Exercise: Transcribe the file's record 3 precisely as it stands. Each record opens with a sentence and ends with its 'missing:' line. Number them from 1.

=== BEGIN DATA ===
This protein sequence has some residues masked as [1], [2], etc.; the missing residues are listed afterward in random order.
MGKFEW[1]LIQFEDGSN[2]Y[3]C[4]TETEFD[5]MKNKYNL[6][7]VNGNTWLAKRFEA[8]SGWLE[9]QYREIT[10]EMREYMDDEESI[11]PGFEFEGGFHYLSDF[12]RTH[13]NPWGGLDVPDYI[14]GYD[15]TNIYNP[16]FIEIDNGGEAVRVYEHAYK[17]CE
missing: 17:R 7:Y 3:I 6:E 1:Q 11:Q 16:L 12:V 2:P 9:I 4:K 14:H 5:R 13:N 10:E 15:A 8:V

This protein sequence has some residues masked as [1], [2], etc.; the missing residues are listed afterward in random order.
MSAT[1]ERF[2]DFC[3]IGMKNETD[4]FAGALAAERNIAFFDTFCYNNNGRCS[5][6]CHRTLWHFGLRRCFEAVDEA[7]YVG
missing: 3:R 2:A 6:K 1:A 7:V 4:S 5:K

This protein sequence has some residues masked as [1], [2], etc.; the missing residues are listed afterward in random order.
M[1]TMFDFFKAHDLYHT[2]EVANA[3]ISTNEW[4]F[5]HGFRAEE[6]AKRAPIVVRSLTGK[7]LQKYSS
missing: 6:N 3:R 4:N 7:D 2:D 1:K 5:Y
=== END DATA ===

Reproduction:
This protein sequence has some residues masked as [1], [2], etc.; the missing residues are listed afterward in random order.
M[1]TMFDFFKAHDLYHT[2]EVANA[3]ISTNEW[4]F[5]HGFRAEE[6]AKRAPIVVRSLTGK[7]LQKYSS
missing: 6:N 3:R 4:N 7:D 2:D 1:K 5:Y